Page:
GIC applies to unpaid tax liabilities, such as when:
- an amount of tax, charge, levy or penalty is paid late (or is unpaid)
- there is an excessive shortfall in an incorrectly varied or estimated income tax instalment.
We review the GIC rate quarterly. GIC is calculated on a daily compounding basis on the amount outstanding.
Generally, the amount of GIC applied is notified in:
- a statement of account
- a late payment notice
- GIC notice.
You can claim a tax deduction for GIC in the year that it's incurred.
On the other hand, you're required to disclose remitted GIC in the year the remission occurs. This applies if you claimed a deduction (or can still claim a deduction) for the GIC incurred.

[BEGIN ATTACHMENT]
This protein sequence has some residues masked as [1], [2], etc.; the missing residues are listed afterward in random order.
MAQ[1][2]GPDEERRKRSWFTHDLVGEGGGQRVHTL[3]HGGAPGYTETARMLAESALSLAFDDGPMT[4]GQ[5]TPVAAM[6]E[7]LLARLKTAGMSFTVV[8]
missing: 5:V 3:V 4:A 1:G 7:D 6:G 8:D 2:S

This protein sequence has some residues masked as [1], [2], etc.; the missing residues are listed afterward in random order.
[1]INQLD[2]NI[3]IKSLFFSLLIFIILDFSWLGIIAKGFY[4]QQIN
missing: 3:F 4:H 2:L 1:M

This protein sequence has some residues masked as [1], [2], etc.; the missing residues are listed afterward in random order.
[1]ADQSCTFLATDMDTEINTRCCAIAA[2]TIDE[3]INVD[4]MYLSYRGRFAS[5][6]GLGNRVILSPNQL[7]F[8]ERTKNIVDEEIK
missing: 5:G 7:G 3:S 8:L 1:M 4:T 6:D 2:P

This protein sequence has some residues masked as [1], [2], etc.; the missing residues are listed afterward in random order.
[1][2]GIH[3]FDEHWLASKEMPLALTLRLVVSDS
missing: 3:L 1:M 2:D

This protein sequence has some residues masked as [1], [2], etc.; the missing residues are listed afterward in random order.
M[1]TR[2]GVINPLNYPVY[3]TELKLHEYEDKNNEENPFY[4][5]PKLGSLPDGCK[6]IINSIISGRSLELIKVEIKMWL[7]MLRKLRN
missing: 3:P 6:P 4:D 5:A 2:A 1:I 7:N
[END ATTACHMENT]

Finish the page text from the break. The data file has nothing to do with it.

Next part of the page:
You can ask us to remit the GIC on your debt in part or in full. We may remit the GIC if there are extenuating circumstances – such as:
- the delay in payment being not due to you (for example – natural disasters, industrial action, the unforeseen collapse of a major debtor or the sudden ill health of key personnel) and you took reasonable action to reduce the delay
- the delay in payment being due to you but you took reasonable action to reduce the delay, while it is also fair and reasonable to remit
- payment of the full amount of GIC would result in serious financial hardship for you.
You should ensure you have documents that support your request.
For more information, see PS LA 2011/12 Remission of General Interest Charge.General interest charge (GIC) is applied to unpaid tax liabilities and is worked out daily on a compounding basis.